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Safety Reporting by Families of Hospitalized Children with Medical Complexity

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Children with medical complexity (CMC) have a high risk of medical errors and adverse events when hospitalized.1,2,3 How often are medical errors reported by families? Is it a safety or voluntary incident report filed by staff when they learn of a possible safety error from a family member? These are the questions that Mercer et al (10.1542/peds.2021-055098) describe in a study we are early releasing this month in Pediatrics

The authors share with us an analysis of a 12-month prospective cohort study involving 155 parents and 214 staff caring for CMC on one of 5 different units at one children’s hospital. Parents completed pre-discharge surveys asking about safety concerns experienced during hospitalization, whether they communicated these concerns, and if so, to whom. Staff were asked if families spoke to them about errors and what they did about them. While the results only involve one institution, the results of this study are concerning and worth thinking about. 

Nearly half (43%, n=66) of parents reported at least 1 and up to 6 safety concerns during a hospitalization, most (69%) of which were due to medical errors. Only about 2 of every 3 concerns were shared with staff (e.g., bedside nurses).

Parents with a higher education were more likely to report a safety concern or knew how to report them. Only about 1 of every 3 parents reported being taught how to report safety concerns, despite the fact that teaching families to report concerns is a national quality metric.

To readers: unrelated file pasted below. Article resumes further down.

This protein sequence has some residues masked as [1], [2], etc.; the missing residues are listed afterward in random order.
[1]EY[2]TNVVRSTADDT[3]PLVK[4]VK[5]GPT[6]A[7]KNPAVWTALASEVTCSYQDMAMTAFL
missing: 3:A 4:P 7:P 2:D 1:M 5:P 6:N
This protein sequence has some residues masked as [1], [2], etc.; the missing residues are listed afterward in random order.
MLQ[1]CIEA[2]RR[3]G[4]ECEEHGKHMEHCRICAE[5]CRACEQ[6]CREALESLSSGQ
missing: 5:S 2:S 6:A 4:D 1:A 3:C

The situation becomes even more concerning when staff admitted they do not always report the errors. If we want to ensure safety and equity in our, this study suggests we have much more work to do. The safest option to consider is to link to this study and reflect on whether families at your local hospital are taught how to share concerns about patient safety. This is a great topic for quality-improvement projects.


  1. Landrigan CP. The safety of inpatient pediatrics: preventing medical errors and injuries among hospitalized children. Pediatr Clin North Am. 2005;52(4):979–993, vii
  2. Sacchetti A, Sacchetti C, Carraccio C, Gerardi M. The potential for errors in children with special health care needs. Acad Emerg Med. 2000;7(11):1330–1333
  3. Ahuja N, Zhao W, Xiang H. Medical errors in US pediatric inpatients with chronic conditions. Pediatrics. 2012;130(4):e786–e793
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